Listings of SRO buildings in SF’s Chinatown ramp up

Stakeholders say that children of SRO building owners are not interested in managing the buildings


Listings are rising for single-room occupancy buildings in San Francisco’s storied Chinatown, mostly owned by families or private investors, as potential heirs lose interest in operating them.

Three such buildings on Powell Street recently hit the market, the San Francisco Chronicle reported. Chinatown has about 15,000 SRO units.

The buildings are caught in a generational shift, according to attorney Allan Low, who represented the Community Development Center in the purchase of an SRO building. The children of owners are spurning the opportunity to manage them.

“The next generation doesn’t want anything to do with these buildings,” he said. “That is causing quite a bit of discomfort.”

The buildings, with shared bathrooms and kitchens, have long been a staple of Chinatown, serving restaurant employees and other low-wage workers, recently arrived immigrants, and seniors.

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“Losing SROs to speculation means losing the best version of Chinatown,” Malcolm Yeung of the Chinatown Community Development Center told the newspaper. “It means losing the immigrant gateway that has served generations of newcomers since 1850.”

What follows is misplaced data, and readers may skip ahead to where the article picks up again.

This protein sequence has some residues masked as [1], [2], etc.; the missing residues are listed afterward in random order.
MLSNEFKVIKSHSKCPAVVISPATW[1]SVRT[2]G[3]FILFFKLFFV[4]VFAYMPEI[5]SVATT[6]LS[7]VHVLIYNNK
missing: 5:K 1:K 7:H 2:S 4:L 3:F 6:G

The center recently bought and renovated a 64-unit five-story SRO building at 1005 Powell Street with a laundromat and beauty parlor on the ground floor. The center raised about $15 million for the purchase, with money from the Crankstart Foundation, the San Francisco Housing Accelerator Fund and the Mayor’s Office of Housing and Community Development. The center’s purchase serves as a potential nonprofit model for the buildings.

Investors seeking to operate the buildings at a profit will have to raise rents to make them profitable. For example, an eight-unit SRO building is selling for $2.85 million. At that rate, the monthly payment would be $14,478 — well below the $3,032 generated from the building.

“Nobody is going to buy it just to keep the rents where they are — not if you are trying to run a business,” said Realtor Brian Leung, who represents several sellers of SRO buildings.

[San Francisco Chronicle] — Gabriel Poblete

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